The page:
The New Biden Tax Increase (And What to Do About It)

Biden Speech on Tax Increase

Matt Bacon         April 22, 2021

A big announcement came yesterday about regarding the new Biden tax increase. During a scheduled press conference, White House Press Secretary Jen Psaki announced that President Biden will propose raising taxes on the wealthy next week. The tax increases will be used to fund nearly $1 trillion in investments for childcare, universal pre-kindergarten education, and paid leave for workers.

What’s in the Proposal?

The announcement doesn’t come as a complete shock. President Biden campaigned with a raft of proposed tax increases. In fact, we wrote about some of these changes more than a month ago. Nevertheless, the proposal will call for increasing the top marginal income tax rate from 37% to 39.6%. This will match the top rate as it stood under the Obama administration.

What’s new will be a near doubling of the capital gains tax rate. The new bracket will jump from 20% to 39.6% for people earning more than $1m per year. Its not yet clear if this is threshold is for individuals or married couples. No changes will be made to the Net Investment Income Tax as we currently understand it. This tacks on an extra 3.8% for earners making more than $200,000/year ($250,000/year if married). This effectively creates five tiers of capital gains rates: 0%, 15%, 18.8%, 23.8%, and 43.4%.

What To Do

The changes will impact capital gains and qualified dividends (which get the same tax treatment as capital assets) in taxable accounts. Real estate may also undergo some significant shifts. Splitting asset sales between tax years, changing the character of income, and deferring income are the low-hanging fruit. Certain charitable strategies may also see new life.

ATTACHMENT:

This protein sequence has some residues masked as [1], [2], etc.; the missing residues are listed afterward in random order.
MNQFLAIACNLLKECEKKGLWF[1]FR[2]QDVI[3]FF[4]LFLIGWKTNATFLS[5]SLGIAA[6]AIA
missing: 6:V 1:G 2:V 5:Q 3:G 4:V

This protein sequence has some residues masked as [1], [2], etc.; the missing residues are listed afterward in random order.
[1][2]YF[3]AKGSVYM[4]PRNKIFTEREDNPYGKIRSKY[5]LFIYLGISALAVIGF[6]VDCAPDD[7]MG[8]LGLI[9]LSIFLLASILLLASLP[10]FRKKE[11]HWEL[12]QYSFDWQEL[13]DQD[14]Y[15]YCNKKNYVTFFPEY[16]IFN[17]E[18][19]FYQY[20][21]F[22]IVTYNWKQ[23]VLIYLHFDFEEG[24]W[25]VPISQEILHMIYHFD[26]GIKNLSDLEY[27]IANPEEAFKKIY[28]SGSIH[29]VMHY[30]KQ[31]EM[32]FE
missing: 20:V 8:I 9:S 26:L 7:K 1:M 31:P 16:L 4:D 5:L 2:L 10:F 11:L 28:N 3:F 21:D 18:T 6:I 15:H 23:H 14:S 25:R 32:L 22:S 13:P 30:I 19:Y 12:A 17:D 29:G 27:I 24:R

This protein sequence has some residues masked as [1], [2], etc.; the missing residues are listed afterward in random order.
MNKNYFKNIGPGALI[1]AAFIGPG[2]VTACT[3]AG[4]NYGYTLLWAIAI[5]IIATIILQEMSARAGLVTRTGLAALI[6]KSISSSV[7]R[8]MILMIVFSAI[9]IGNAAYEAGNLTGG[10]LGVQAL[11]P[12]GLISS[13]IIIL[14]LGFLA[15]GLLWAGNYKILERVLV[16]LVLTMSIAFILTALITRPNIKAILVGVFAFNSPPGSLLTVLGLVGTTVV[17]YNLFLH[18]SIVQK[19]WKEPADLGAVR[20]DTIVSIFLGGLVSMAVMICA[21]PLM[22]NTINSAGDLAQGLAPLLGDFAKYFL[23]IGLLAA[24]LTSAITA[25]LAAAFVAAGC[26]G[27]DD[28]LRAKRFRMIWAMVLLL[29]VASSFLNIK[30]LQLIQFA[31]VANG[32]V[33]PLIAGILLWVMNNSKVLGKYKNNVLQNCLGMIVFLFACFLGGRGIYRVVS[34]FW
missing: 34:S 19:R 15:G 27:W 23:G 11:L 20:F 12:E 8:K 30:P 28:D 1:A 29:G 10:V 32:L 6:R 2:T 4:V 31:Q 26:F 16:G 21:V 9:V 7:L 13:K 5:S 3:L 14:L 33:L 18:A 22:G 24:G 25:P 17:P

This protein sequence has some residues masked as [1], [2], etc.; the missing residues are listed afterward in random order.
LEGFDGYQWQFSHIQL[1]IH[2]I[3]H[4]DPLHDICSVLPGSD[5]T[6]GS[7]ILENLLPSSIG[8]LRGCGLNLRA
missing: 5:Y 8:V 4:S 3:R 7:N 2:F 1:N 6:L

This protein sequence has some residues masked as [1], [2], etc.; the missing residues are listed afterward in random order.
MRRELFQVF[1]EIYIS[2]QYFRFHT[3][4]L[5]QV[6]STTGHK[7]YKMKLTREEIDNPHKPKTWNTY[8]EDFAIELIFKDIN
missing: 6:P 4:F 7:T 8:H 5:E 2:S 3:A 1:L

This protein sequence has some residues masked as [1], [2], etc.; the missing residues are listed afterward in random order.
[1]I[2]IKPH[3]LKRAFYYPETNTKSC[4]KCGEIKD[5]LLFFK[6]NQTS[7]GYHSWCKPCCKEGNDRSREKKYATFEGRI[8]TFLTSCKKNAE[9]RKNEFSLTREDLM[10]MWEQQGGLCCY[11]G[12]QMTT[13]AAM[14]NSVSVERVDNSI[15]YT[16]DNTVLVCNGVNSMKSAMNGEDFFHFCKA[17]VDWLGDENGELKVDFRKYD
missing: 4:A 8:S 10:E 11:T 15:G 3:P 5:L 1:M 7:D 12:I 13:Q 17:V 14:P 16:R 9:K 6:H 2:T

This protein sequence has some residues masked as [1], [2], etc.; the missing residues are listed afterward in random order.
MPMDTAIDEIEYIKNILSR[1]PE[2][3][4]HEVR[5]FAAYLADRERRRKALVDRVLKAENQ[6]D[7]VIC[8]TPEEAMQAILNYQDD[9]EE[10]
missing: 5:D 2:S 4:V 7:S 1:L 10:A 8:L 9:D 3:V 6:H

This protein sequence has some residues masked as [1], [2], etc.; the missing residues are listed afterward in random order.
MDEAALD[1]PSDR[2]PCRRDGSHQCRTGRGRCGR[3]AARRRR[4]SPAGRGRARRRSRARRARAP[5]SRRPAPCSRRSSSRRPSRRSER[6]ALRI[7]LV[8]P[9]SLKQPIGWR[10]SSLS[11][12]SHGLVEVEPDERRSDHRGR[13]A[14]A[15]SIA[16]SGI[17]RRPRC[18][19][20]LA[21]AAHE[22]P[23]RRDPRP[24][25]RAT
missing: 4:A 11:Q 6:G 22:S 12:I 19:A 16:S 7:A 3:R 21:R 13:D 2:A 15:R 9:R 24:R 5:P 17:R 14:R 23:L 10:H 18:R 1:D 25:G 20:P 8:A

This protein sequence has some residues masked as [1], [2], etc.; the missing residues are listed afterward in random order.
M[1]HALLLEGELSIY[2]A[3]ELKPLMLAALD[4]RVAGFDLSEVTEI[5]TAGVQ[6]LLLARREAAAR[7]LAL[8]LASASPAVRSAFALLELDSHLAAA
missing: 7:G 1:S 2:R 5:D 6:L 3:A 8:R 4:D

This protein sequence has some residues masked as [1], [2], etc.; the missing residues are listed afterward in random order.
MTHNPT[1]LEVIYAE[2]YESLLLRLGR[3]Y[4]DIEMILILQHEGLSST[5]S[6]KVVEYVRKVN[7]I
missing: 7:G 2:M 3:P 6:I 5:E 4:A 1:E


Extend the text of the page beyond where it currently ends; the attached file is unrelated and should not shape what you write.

Splitting Tax Years

Large asset sales are more likely to be split between tax years. This is already a common strategy for small businesses worth a few million dollars, but this tactic may make its way into luxury home sales too. Homeowners currently receive a $250,000 capital gains exclusion on the sale of a home they have lived in for at least two of the last five years (double to $500,000 if married). But homes in the DC-Metro area routinely sell for $1.5m or more. Cash installment sales spanning several years may become commonplace. New types of mortgages that facilitate a purchase across multiple years may also emerge.

Change the Character of Income

High earners may want to rethink their taxable accounts. Municipal bonds aren’t taxed at a Federal level or a state level if held by a resident of that state. Transitioning from growth stocks and dividend paying equities to municipal bonds may make sense for some earners in the $1m+ bracket. Alternative investments may also look more appealing. Some of these generate large deductions in the current tax year. Others are categorized as a partnerships and generate ordinary income as opposed to capital gains. Ordinary income is not subject to the net investment income surtax, which can save top earners at least 3.8%.

Defer Income

Higher earners can also kick the can down the road and opt to hang on to securities with embedded gains. This has its own drawbacks though. Holding equities seemingly indefinitely will incrementally increase portfolio risk due to a lack of rebalancing. Still, this may be the lesser of two evils for some – particularly those who are close to retirement and likely to be in a lower bracket in the next few years.